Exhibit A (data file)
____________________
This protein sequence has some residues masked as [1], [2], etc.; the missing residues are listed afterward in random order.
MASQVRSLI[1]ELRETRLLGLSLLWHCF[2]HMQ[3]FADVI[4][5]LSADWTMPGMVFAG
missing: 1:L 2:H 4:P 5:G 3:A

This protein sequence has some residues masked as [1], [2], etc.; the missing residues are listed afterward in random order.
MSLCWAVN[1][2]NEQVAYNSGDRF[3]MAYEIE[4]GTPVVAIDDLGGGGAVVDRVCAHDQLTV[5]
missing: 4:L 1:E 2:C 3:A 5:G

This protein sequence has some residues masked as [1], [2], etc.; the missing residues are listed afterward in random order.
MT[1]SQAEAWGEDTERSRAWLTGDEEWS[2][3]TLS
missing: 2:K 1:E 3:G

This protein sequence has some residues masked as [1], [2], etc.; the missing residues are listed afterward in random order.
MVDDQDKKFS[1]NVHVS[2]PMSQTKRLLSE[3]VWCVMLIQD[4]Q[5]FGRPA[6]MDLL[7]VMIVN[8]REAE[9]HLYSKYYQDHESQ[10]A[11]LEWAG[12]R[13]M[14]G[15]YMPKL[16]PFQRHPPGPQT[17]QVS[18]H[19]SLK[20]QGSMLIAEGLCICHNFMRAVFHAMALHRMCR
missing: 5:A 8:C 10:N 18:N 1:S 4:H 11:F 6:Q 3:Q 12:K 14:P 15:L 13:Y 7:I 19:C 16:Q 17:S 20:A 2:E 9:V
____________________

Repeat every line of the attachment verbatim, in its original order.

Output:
This protein sequence has some residues masked as [1], [2], etc.; the missing residues are listed afterward in random order.
MASQVRSLI[1]ELRETRLLGLSLLWHCF[2]HMQ[3]FADVI[4][5]LSADWTMPGMVFAG
missing: 1:L 2:H 4:P 5:G 3:A

This protein sequence has some residues masked as [1], [2], etc.; the missing residues are listed afterward in random order.
MSLCWAVN[1][2]NEQVAYNSGDRF[3]MAYEIE[4]GTPVVAIDDLGGGGAVVDRVCAHDQLTV[5]
missing: 4:L 1:E 2:C 3:A 5:G

This protein sequence has some residues masked as [1], [2], etc.; the missing residues are listed afterward in random order.
MT[1]SQAEAWGEDTERSRAWLTGDEEWS[2][3]TLS
missing: 2:K 1:E 3:G

This protein sequence has some residues masked as [1], [2], etc.; the missing residues are listed afterward in random order.
MVDDQDKKFS[1]NVHVS[2]PMSQTKRLLSE[3]VWCVMLIQD[4]Q[5]FGRPA[6]MDLL[7]VMIVN[8]REAE[9]HLYSKYYQDHESQ[10]A[11]LEWAG[12]R[13]M[14]G[15]YMPKL[16]PFQRHPPGPQT[17]QVS[18]H[19]SLK[20]QGSMLIAEGLCICHNFMRAVFHAMALHRMCR
missing: 5:A 8:C 10:N 18:N 1:S 4:H 11:F 6:Q 3:Q 12:K 14:P 15:L 13:Y 7:I 19:C 16:Q 17:S 20:A 2:E 9:V